Hope this helps you to better understand where I am coming from,

Best regards - Tony



> -----Original Message-----
> From: Bob Mesibov [mailto:mesibov at southcom.com.au]
> Sent: Tuesday, 25 June 2013 11:14 AM
> To: stephen_thorpe at yahoo.co.nz; Rees, Tony (CMAR, Hobart)
> Cc: Rod Page; TAXACOM; Richard Pyle
> Subject: Re: [Taxacom] Data query
> 
> Stephen Thorpe wrote:
> 
> "You mean until we have one place where anyone can "just do it" and add
> missing data at their leisure with minimum fuss, to help build a
> comprehensive catalogue of world biota ... oh, wait! We do have such a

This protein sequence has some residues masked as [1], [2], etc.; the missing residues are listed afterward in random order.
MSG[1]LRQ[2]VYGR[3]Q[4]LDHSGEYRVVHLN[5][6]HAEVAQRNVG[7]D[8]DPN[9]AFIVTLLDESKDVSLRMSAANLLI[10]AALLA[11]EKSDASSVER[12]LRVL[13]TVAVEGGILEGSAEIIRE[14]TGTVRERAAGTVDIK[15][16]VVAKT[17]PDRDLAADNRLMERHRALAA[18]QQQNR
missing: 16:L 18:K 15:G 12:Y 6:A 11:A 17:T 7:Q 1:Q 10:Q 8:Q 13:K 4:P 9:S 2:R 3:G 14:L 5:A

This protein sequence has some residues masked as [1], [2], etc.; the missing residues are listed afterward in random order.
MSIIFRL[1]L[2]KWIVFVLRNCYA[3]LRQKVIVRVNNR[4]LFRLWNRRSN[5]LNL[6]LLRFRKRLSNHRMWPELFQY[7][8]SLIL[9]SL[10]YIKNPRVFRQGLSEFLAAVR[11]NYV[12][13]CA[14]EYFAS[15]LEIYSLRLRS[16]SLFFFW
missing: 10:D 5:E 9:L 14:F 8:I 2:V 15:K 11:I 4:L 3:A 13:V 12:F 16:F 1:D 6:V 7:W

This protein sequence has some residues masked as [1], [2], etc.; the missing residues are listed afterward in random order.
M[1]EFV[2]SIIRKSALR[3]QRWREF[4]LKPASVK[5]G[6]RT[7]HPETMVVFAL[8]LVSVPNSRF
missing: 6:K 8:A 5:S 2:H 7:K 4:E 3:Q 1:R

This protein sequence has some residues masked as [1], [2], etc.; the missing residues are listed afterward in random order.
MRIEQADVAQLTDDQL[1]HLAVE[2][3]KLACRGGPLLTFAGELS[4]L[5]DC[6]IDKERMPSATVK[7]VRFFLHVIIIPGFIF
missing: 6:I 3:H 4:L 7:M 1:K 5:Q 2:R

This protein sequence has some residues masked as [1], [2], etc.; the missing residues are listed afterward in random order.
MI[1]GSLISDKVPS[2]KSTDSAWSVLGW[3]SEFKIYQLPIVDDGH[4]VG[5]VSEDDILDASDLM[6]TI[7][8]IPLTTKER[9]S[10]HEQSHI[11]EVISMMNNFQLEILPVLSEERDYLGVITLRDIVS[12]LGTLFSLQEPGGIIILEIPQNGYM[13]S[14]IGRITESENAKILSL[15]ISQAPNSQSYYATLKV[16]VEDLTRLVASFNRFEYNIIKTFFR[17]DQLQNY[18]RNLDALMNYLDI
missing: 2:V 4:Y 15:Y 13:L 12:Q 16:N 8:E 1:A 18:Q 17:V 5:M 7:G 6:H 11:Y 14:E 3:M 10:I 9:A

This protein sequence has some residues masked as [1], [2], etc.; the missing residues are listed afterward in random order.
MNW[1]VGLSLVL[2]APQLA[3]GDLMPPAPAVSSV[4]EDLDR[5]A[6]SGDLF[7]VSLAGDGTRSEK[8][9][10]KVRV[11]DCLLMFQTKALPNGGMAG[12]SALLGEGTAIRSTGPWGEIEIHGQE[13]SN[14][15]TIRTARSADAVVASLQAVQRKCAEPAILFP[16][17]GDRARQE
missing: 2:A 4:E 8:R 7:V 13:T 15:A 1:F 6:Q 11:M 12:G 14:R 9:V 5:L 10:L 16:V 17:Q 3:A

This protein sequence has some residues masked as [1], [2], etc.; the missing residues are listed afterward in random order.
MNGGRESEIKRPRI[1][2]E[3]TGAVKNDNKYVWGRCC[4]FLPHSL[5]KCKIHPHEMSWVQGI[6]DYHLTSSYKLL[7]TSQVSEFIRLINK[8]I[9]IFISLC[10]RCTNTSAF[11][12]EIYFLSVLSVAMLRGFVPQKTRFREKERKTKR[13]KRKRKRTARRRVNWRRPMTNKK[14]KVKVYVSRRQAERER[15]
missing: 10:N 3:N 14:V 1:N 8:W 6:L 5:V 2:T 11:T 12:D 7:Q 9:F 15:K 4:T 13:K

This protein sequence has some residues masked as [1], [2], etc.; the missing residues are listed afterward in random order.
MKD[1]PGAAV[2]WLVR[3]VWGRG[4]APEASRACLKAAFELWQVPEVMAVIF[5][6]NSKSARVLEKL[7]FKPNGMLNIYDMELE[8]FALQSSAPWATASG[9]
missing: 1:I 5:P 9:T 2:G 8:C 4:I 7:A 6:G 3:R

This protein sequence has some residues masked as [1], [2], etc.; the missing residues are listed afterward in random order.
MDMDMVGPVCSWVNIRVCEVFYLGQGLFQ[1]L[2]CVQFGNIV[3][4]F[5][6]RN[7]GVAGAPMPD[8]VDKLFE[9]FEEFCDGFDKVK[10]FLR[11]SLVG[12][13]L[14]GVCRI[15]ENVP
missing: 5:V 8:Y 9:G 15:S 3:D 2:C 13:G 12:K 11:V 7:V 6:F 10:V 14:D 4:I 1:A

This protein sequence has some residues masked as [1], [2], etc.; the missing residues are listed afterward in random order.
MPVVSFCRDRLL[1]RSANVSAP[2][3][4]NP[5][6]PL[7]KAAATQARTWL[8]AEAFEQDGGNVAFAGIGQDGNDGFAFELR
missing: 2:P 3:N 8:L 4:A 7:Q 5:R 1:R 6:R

> place ... Wikispecies!"
> 
> Tony Rees wrote:
> 
> "Also, most informatics persons (biological data specialists) would
> probably contend that there are more appropriate data structures than
> wikispecies for bulk importing, internal data management and review,
> bulk queries (including machine-machine as well as human), and bulk
> export of relevant content (which is why the bulk of present taxonomic
> information resides in databases, with web pages as by-products, rather
> than in web pages as their native format)."
> 
> I'm having trouble understanding Tony's argument. Wikispecies is not
> primarily a data storage and management structure. It's the equivalent
> of the 'web pages as by-products' made from databases, a way to get the
> results of taxonomic activity made widely known. Stephen builds web
> pages by hand, databasers export web pages from their databases, but in
> both cases the information put online comes from the taxonomic
> literature, yes? From the point of view of the Web user looking at the